PLEASE NOTE: Our office remains open and available to serve new and existing clients during the COVID-19 crisis. We are offering the ability to meet with us in person or via telephone. Please call our office to discuss your options.

The Stronger Your Attorney, The Stronger Your Case

Experience, trust and hard work are the reasons
behind our track record of success.

Violent crime proceedings in North Carolina delayed

| Jan 27, 2013 | Weapons Crimes |

Four people facing several violent crime charges in North Carolina have had their cases continued. They are all charged with murder after the death of a local college student. If a conviction is obtained, three may receive the death penalty. The other individual accused of the violent crime is a minor, and he could face up to life imprisonment without the possibility of parole, if convicted.

All are facing huge stakes in these proceedings, making it even more important to ensure that their legal rights are fully protected. The four are facing murder, robbery, burglary and conspiracy charges, all connected to the death of the student. One of the accused also had a misdemeanor warrant, said to be unrelated to these pending violent crime allegations.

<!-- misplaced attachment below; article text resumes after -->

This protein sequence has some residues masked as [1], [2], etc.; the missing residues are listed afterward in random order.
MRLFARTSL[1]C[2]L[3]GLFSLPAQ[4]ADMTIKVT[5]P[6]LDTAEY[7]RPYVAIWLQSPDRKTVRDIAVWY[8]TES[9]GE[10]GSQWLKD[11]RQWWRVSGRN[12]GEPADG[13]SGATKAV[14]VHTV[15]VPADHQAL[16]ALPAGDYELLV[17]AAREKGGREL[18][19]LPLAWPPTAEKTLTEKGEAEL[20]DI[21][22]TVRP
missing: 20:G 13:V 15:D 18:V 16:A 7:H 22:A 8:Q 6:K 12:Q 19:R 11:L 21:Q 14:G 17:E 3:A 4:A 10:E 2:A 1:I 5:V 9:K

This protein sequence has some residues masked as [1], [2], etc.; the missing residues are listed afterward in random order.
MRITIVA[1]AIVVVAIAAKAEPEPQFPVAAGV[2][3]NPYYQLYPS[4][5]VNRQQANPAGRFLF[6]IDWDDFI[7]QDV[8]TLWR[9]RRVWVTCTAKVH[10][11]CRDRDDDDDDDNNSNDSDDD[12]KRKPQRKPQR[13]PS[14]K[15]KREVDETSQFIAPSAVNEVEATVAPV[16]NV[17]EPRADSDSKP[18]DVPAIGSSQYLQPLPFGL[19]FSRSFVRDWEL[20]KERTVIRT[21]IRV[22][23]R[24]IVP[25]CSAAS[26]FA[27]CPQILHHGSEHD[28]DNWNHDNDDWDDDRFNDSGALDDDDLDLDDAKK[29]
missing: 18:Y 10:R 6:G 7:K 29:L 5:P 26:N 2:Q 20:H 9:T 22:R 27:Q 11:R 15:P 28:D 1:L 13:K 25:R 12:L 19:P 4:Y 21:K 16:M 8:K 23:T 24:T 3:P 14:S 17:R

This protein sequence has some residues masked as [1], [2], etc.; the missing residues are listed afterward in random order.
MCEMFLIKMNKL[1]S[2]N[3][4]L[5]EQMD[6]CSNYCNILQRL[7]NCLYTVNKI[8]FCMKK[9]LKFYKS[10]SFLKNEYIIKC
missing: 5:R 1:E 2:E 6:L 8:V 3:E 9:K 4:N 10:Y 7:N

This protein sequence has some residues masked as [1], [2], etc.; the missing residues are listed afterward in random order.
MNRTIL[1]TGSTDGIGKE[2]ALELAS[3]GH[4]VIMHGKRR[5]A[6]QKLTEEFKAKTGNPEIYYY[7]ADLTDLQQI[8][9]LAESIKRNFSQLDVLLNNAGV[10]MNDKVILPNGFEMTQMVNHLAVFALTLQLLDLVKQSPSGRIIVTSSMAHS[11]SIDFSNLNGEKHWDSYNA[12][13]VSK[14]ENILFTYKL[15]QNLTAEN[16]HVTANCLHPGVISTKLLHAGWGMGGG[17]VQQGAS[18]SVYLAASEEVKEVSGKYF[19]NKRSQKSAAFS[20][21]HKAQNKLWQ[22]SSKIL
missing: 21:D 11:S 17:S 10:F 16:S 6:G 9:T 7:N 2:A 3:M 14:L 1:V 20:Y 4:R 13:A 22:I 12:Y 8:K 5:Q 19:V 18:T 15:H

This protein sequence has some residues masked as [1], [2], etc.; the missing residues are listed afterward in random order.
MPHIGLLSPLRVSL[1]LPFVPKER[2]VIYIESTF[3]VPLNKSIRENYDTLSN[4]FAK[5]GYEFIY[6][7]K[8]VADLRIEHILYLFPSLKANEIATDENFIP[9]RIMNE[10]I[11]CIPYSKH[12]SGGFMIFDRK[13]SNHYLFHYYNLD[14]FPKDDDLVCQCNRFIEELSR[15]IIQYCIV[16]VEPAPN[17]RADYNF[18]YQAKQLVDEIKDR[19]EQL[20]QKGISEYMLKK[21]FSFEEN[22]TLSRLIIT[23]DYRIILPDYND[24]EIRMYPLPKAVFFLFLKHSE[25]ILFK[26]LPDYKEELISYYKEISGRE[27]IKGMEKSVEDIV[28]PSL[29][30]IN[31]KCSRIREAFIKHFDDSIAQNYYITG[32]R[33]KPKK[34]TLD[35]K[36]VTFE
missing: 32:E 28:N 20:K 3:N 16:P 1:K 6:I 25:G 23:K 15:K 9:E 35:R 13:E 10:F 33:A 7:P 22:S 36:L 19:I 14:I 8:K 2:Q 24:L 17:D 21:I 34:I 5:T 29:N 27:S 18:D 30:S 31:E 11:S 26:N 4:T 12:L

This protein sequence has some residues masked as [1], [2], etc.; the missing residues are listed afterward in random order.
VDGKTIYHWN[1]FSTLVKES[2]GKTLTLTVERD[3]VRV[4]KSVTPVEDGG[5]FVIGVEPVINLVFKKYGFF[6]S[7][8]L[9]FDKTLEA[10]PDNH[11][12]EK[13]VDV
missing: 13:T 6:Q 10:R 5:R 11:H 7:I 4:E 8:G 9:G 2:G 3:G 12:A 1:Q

No bail has been set for the three adult defendants. The lone juvenile was being held in the absence of a $2 million bond. All of their cases will be heard by a grand jury. Details surrounding exactly what is alleged to have happened have not been divulged, but there is little question that each accused individual must necessarily mount a vigorous criminal defense.

A violent crime charge in North Carolina is typically vigorously prosecuted. Nevertheless, the government has the sole burden of proving each element of the crimes charged against each person accused. If the prosecution fails to meet its burden of proof with regard to one of those charged, that individual cannot be convicted. A conviction can only be secured if a prosecutor is able to convince a court that the crimes charged have been documented by a measure of proof known as beyond a reasonable doubt.

Source: wwaytv3.com, “Cases continued, headed to grand jury in Proutey murder,” Holden Kurwicki, Jan. 10, 2013

Archives

FindLaw Network